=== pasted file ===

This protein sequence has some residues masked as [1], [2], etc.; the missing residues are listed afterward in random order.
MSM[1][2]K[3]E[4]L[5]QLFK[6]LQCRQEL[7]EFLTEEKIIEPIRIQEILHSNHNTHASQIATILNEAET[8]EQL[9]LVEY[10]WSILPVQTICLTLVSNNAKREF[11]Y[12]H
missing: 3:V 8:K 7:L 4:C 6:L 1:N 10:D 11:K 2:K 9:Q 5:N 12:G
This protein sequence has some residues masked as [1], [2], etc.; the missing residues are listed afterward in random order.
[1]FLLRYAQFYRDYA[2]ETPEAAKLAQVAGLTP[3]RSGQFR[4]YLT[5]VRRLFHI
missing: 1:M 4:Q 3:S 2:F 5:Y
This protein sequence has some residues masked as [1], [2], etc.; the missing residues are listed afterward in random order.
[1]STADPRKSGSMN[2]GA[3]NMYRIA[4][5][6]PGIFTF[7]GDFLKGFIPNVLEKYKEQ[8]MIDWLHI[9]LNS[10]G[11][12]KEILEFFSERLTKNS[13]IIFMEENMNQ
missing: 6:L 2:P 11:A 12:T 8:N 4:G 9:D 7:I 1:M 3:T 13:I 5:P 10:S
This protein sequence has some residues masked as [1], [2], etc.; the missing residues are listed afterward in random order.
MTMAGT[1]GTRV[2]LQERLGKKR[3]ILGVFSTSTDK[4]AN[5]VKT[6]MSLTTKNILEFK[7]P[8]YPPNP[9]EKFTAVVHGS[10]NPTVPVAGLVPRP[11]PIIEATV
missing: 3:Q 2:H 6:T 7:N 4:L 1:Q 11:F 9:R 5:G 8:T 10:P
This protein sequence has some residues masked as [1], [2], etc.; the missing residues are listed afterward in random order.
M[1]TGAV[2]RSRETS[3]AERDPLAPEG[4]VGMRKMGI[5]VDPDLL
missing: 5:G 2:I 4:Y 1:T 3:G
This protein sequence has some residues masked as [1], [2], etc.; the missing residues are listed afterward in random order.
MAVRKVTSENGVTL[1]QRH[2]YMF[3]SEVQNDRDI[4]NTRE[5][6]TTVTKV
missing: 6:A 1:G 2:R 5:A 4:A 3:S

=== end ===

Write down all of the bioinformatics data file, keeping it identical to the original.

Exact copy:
This protein sequence has some residues masked as [1], [2], etc.; the missing residues are listed afterward in random order.
MSM[1][2]K[3]E[4]L[5]QLFK[6]LQCRQEL[7]EFLTEEKIIEPIRIQEILHSNHNTHASQIATILNEAET[8]EQL[9]LVEY[10]WSILPVQTICLTLVSNNAKREF[11]Y[12]H
missing: 3:V 8:K 7:L 4:C 6:L 1:N 10:D 11:K 2:K 9:Q 5:N 12:G
This protein sequence has some residues masked as [1], [2], etc.; the missing residues are listed afterward in random order.
[1]FLLRYAQFYRDYA[2]ETPEAAKLAQVAGLTP[3]RSGQFR[4]YLT[5]VRRLFHI
missing: 1:M 4:Q 3:S 2:F 5:Y
This protein sequence has some residues masked as [1], [2], etc.; the missing residues are listed afterward in random order.
[1]STADPRKSGSMN[2]GA[3]NMYRIA[4][5][6]PGIFTF[7]GDFLKGFIPNVLEKYKEQ[8]MIDWLHI[9]LNS[10]G[11][12]KEILEFFSERLTKNS[13]IIFMEENMNQ
missing: 6:L 2:P 11:A 12:T 8:N 4:G 9:D 7:I 1:M 3:T 13:I 5:P 10:S
This protein sequence has some residues masked as [1], [2], etc.; the missing residues are listed afterward in random order.
MTMAGT[1]GTRV[2]LQERLGKKR[3]ILGVFSTSTDK[4]AN[5]VKT[6]MSLTTKNILEFK[7]P[8]YPPNP[9]EKFTAVVHGS[10]NPTVPVAGLVPRP[11]PIIEATV
missing: 3:Q 2:H 6:T 7:N 4:L 1:Q 11:F 9:R 5:G 8:T 10:P
This protein sequence has some residues masked as [1], [2], etc.; the missing residues are listed afterward in random order.
M[1]TGAV[2]RSRETS[3]AERDPLAPEG[4]VGMRKMGI[5]VDPDLL
missing: 5:G 2:I 4:Y 1:T 3:G
This protein sequence has some residues masked as [1], [2], etc.; the missing residues are listed afterward in random order.
MAVRKVTSENGVTL[1]QRH[2]YMF[3]SEVQNDRDI[4]NTRE[5][6]TTVTKV
missing: 6:A 1:G 2:R 5:A 4:A 3:S